If you’re looking for the Connections answer for Monday, October 16, 2023, read on—I’ll share some clues, tips, and strategies, and finally the solutions to all four categories. Beware, there are spoilers below for October 16, NYT Connections #127! Read on if you want some hints (and then the answer) to today’s Connections game.
If you want an easy way to come back to our Connections hints every day, bookmark this page. You can also find our past hints there as well, in case you want to know what you missed in a previous puzzle.
Below, I’ll give you some oblique hints at today’s Connections answers. And further down the page, I’ll reveal the themes and the answers. Scroll slowly and take just the hints you need!
Does today’s Connections game require any special knowledge?
Table of Contents
There are references to an iconic TV show; you might know the older version, or the more recent spinoff. (Or, for a few of you, the comic that predated both.)
Hints for the themes in today’s Connections puzzle
Here are some spoiler-free hints for the groupings in today’s Connections:
- Yellow category – Yesterday and tomorrow, among others.
- Green category – Something smells in here.
- Blue category – Snap twice.
- Purple category – I wouldn’t give you a big ol’ thick juicy clue here, would I?
Does today’s Connections game involve any wordplay?
There’s a fill-in-the-blank for the purple category. The rest is just the normal ambiguity. Once you figure out which days of the week don’t belong with the others, the rest is easy.
Ready to hear the answers? Keep scrolling if you want a little more help.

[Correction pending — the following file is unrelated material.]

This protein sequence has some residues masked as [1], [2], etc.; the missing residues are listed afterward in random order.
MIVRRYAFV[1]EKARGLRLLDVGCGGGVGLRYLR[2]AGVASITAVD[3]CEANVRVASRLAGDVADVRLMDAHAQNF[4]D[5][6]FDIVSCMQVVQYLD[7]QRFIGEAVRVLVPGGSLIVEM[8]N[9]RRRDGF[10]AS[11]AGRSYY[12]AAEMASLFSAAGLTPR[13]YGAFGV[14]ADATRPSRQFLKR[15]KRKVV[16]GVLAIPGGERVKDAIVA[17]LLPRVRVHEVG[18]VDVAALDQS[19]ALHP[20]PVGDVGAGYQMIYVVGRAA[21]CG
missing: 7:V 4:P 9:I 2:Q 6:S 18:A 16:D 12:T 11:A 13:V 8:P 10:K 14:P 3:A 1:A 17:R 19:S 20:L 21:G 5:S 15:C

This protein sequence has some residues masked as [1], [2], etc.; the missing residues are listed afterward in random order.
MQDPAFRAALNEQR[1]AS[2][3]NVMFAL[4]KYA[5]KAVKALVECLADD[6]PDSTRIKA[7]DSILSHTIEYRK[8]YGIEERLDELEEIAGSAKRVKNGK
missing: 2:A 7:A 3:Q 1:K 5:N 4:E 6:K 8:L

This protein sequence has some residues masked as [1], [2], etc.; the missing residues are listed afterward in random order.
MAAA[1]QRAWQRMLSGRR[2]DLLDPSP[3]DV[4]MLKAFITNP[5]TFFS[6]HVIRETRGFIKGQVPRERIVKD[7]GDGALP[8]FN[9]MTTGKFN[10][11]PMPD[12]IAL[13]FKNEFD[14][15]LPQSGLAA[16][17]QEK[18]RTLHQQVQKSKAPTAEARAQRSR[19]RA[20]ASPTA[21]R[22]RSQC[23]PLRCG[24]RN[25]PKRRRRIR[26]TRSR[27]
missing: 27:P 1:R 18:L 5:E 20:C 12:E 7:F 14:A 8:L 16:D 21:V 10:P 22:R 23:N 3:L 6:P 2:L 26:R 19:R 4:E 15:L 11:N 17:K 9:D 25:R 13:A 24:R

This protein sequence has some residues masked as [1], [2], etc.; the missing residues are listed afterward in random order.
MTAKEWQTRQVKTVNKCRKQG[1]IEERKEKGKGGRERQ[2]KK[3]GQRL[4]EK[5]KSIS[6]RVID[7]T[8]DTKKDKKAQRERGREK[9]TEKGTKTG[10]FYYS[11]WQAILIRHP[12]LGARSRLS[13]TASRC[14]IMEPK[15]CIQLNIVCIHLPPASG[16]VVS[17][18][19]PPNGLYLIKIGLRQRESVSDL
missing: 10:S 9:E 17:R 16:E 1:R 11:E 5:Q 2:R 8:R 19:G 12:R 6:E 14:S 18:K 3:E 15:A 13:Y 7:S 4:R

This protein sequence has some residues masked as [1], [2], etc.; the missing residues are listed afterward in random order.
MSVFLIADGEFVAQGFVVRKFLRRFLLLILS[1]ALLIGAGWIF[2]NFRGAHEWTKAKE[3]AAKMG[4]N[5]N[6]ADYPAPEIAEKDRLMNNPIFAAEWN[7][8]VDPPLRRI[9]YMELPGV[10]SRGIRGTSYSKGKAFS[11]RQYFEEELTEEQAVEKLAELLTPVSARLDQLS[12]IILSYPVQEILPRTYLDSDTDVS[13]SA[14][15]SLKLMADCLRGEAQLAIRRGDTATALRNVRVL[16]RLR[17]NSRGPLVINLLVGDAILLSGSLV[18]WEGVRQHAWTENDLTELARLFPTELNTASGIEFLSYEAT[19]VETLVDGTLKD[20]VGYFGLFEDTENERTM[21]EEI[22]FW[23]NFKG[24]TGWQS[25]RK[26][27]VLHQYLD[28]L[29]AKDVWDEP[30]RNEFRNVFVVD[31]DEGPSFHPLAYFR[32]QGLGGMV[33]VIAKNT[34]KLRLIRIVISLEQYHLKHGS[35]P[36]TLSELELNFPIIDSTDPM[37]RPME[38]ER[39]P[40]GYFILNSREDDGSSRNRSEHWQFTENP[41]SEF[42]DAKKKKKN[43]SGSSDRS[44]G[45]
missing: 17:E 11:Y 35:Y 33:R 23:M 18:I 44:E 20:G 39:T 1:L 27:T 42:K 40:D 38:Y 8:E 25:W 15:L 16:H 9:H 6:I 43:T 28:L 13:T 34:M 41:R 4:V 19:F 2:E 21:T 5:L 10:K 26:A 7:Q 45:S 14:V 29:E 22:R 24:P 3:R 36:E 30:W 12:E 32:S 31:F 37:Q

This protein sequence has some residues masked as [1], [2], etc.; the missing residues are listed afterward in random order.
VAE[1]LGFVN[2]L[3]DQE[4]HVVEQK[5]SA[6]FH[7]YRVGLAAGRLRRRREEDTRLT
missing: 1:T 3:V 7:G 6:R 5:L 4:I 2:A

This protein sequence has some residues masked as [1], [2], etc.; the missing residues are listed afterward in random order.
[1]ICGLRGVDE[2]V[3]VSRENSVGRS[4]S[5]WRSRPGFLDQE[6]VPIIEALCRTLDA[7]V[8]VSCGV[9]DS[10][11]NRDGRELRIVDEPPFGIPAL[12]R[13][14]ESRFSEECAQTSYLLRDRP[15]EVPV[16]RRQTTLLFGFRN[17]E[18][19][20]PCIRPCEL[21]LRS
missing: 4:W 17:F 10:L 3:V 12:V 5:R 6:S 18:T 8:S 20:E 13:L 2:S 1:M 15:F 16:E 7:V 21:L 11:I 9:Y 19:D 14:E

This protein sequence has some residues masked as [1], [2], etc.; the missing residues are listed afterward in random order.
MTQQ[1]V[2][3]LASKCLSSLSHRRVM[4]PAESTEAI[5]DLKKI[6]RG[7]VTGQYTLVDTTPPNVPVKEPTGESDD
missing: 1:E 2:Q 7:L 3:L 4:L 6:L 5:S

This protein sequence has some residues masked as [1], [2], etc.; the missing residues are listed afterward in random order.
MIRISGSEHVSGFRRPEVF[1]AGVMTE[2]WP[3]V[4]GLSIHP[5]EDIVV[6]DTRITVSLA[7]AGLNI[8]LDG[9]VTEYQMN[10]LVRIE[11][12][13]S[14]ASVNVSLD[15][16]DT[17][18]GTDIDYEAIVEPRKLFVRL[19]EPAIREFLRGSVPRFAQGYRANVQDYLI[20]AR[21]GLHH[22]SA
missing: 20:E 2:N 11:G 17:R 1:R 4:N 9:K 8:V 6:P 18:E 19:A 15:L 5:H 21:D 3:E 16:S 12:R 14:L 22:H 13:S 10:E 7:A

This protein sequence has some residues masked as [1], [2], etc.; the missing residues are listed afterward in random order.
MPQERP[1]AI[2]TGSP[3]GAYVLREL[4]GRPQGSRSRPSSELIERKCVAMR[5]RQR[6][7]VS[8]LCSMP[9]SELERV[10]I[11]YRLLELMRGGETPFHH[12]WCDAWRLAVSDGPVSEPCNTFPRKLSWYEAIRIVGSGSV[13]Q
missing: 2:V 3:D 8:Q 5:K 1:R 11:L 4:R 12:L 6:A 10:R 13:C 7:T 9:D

BEWARE: Spoilers follow for today’s Connections puzzle!
We’re about to give away some of the answers. Scroll slowly if you don’t want the whole thing spoiled. (The full solution is a bit further down.)
What are the ambiguous words in today’s Connections?
- To TURN can be to move in a rotational manner. It can also mean TURNing from one state to another, as when milk starts to go bad.
- To give someone some LIP is to sass your elders. You can also get a fat LIP if you’re in a fight; Merriam-Webster tells me that a LIP is “either of two fleshy folds that surround the mouth in humans and many other vertebrates.”
- To FESTER is to ROT disgustingly. It’s also the name of the uncle from the Addams Family.
What are the categories in today’s Connections?
- Yellow: DAYS OF THE WEEK
- Green: GO BAD
- Blue: “THE ADDAMS FAMILY” CHARACTERS
- Purple: FAT ____
DOUBLE BEWARE: THE SOLUTION IS BELOW
Ready to learn the answers to today’s Connections puzzle? I give them all away below.
What are the yellow words in today’s Connections?
The yellow grouping is considered to be the most straightforward. The theme for today’s yellow group is DAYS OF THE WEEK and the words are: FRIDAY, SATURDAY, SUNDAY, THURSDAY.
What are the green words in today’s Connections?
The green grouping is supposed to be the second-easiest. The theme for today’s green category is GO BAD and the words are: ROT, SOUR, SPOIL, TURN.
What are the blue words in today’s Connections?
The blue grouping is the second-hardest. The theme for today’s blue category is “THE ADDAMS FAMILY” CHARACTERS and the words are: FESTER, LURCH, THING, WEDNESDAY.